There’s been an interesting flurry of news lately regarding the way battery life is measured. Almost any consumer that has purchased a notebook or netbook lately has likely realized that the battery life (measured in hours) that was advertised to them has been at least slightly exaggerated. That circumstance is the topic of a number of blog posts on the official AMD blog which fanned the flame of this whole thing in the first place:
- There has to be a Better Way
- Objects in the Toolbar May Be Further Away Than They Seem
- Objects in the Toolbar May Be Closer than They Seem
- MobileMark 2007, 60 nits, One Nit-Picker and You
- MobileMark 2007, the Apps, and your Notebook
I agree with the general philosophy behind these articles and trying to get away from “benchmarketing” and more towards realistic, practical numbers that are relevant to consumers. The analogy that’s been getting thrown around quite frequently is comparing battery life numbers as a car’s gas mileage being tested in neutral on a downhill track. The industry standard is currently to use BAPCo MobileMark 2007 to put a computer through a variety of tasks, but much of the time the laptop is left idle, WiFi is turned off, and the screen is very dim. MobileMark 2007, at its cheapest, costs $749. For a full perspective, you can read the full white paper that BAPCo has put out on its MobileMark 2007.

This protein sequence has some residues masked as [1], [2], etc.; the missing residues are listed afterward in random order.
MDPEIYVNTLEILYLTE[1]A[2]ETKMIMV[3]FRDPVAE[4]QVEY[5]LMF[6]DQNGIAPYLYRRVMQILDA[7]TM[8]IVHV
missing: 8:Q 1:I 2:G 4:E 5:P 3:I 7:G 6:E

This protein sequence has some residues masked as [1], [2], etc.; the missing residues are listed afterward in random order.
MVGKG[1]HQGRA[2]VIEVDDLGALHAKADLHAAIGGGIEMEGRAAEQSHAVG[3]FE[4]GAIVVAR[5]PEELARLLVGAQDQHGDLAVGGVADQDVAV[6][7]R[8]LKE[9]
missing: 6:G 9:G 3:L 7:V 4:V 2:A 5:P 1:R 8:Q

Educated consumers are probably aware that this battery life estimate is a bit on the high side, but the bigger issue is trying to protect the uneducated consumers that solely rely on the misleading, advertised rates. AMD would like to create a system that comes up with an active and resting time frame for a battery life, essentially a minimum and maximum life, respectively. Hopefully they will follow through with this issue and make a formal proposal to the consortium, which no consumer would have a hope to do.
You can read some of the related news articles that have taken this story and run with it:
In an attempt to also be useful with this article, you can find some very in-depth information on common batteries from Apple Inc. and Panasonic.
You can also find a lot of relevant battery information, including best practices to get the longest life span out of your batteries over at Battery University.